The Smithsonian's National Air and Space Museum has scrapped plans to have a radio-controlled replica of a pterodactyl circle the Mall, and instead will introduce its flying dinosaur to Washingtonians on May 17 in the skies above Andrews Air Force Base.
A 44-pound, battery-powered scale model of the pterodactyl (the "p" is silent) was built in California at a cost of $500,000 by a team of paleontologists, aeronautical engineers and robotics experts. The idea was to simulate the flight of the prehistoric giant reptile, the largest flying creature known to man.
But the Mall, once deemed an appropriate staging area for the flight, has been vetoed because of some obvious down-to-earth problems.
"We decided there wasn't enough space," museum spokeswoman Joyce Dall'Acqua said yesterday. "It needs to be towed 1,000 feet just to get it in the air."
The museum also was concerned that trees on the Mall would block the view of the flight and that other radios might interfere with its operations.
"If the signal was scrambled, it could be devastating," Dall'Acqua said.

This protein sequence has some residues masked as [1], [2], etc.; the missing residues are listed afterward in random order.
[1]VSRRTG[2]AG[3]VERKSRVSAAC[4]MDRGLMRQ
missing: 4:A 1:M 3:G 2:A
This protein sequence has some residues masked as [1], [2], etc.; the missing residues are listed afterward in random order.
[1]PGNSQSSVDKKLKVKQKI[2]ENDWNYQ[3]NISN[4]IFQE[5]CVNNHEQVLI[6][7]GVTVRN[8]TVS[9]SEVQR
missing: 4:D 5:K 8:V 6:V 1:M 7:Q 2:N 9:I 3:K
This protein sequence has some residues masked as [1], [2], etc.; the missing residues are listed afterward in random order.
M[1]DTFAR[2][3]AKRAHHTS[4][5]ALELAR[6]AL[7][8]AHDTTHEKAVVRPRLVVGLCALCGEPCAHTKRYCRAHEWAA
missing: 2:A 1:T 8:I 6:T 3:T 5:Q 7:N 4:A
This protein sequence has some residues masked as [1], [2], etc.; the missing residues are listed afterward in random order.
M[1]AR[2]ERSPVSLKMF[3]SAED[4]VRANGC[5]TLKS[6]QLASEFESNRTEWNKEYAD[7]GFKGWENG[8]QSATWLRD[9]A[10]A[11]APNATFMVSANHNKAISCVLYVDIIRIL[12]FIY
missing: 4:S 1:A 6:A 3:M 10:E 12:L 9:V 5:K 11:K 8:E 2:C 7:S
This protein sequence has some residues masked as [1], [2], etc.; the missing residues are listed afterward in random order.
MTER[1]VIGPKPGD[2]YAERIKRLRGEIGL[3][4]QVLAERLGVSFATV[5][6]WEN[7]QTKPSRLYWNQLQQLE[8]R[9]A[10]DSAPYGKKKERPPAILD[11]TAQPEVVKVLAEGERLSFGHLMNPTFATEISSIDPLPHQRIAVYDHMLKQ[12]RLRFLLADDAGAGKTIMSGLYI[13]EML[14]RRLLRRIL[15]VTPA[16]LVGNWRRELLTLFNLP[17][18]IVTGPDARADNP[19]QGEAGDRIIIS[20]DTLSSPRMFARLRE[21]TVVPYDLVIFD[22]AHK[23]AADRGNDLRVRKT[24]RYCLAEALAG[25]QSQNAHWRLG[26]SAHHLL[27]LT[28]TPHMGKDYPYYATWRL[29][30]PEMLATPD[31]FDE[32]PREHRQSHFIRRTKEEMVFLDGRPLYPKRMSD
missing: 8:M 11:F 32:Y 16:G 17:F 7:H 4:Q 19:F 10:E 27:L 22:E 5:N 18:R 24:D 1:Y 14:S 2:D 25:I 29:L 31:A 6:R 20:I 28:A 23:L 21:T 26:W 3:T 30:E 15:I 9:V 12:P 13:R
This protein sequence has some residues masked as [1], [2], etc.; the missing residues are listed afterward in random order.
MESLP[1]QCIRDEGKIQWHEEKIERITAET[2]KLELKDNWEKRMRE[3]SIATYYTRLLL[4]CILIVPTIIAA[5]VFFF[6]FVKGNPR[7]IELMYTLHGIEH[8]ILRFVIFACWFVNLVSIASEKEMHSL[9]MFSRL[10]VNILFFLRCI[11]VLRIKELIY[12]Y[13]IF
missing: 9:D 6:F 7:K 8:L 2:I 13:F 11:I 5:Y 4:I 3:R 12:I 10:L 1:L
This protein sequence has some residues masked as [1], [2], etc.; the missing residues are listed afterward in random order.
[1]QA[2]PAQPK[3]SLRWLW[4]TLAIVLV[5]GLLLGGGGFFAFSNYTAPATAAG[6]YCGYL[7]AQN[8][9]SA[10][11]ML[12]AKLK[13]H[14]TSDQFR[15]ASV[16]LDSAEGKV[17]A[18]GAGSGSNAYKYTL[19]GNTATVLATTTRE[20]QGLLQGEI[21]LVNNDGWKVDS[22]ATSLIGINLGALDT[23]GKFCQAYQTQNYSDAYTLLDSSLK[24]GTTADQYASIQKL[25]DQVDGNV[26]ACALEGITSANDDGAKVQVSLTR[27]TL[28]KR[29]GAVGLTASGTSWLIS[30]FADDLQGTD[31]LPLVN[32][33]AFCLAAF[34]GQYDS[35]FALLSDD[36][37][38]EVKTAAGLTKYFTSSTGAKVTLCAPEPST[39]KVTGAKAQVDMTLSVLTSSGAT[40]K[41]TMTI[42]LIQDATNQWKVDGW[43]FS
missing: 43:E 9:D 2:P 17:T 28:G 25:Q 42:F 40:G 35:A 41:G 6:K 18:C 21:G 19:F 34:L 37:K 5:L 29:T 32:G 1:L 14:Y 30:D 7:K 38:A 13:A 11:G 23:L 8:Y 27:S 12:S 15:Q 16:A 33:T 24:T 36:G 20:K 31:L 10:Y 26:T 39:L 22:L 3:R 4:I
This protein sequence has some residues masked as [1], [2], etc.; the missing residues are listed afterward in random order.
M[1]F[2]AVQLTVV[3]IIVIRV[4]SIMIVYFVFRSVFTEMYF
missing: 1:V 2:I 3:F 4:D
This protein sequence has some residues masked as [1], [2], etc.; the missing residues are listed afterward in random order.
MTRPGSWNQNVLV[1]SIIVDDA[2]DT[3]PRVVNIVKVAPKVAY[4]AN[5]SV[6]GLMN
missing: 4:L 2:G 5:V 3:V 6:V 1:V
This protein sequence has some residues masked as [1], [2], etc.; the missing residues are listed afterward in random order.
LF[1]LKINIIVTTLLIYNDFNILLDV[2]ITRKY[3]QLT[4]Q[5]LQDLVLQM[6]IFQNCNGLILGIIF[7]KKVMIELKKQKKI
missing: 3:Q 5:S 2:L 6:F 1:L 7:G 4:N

The man-made pterodactyl was modeled after the Quetzalcoatlus northropi, a gawky-looking creature that soared during the so-called Age of Dinosaurs and disappeared about 65 million years ago. Fossil remains indicate it had a long neck, a large head and a wingspan of 25 to 40 feet. The largest ones weighed about 150 pounds.
Although initial plans called for constructing a nearly life-sized model with a wingspan of 36 feet, scientists subsequently chose to build a smaller version with an 18-foot wingspan. Once the model is in the air, a computer monitors and makes adjustments based on changing wind currents, but the contraption's propulsion comes from the actual flapping of its wings.
The pterodactyl is scheduled to take to the air at Andrews at 9 a.m. on May 17, and there is a good possibility that a second flight will be made later that day. It will be the first activity of the annual Joint Services Day, an event that normally showcases the Blue Angels and other aerial demonstrations.
The model, along with videotapes of its construction and test flights, will be displayed on the Mall on May 16, and the pterodactyl will go on permanent display at the Air and Space Museum on May 19.
The recreation of the flight of the pterodactyl will be the centerpiece of "On the Wing," a film about the evolution of and relationship between natural and mechanical flight. The film's premiere at the museum theater is set for June 20.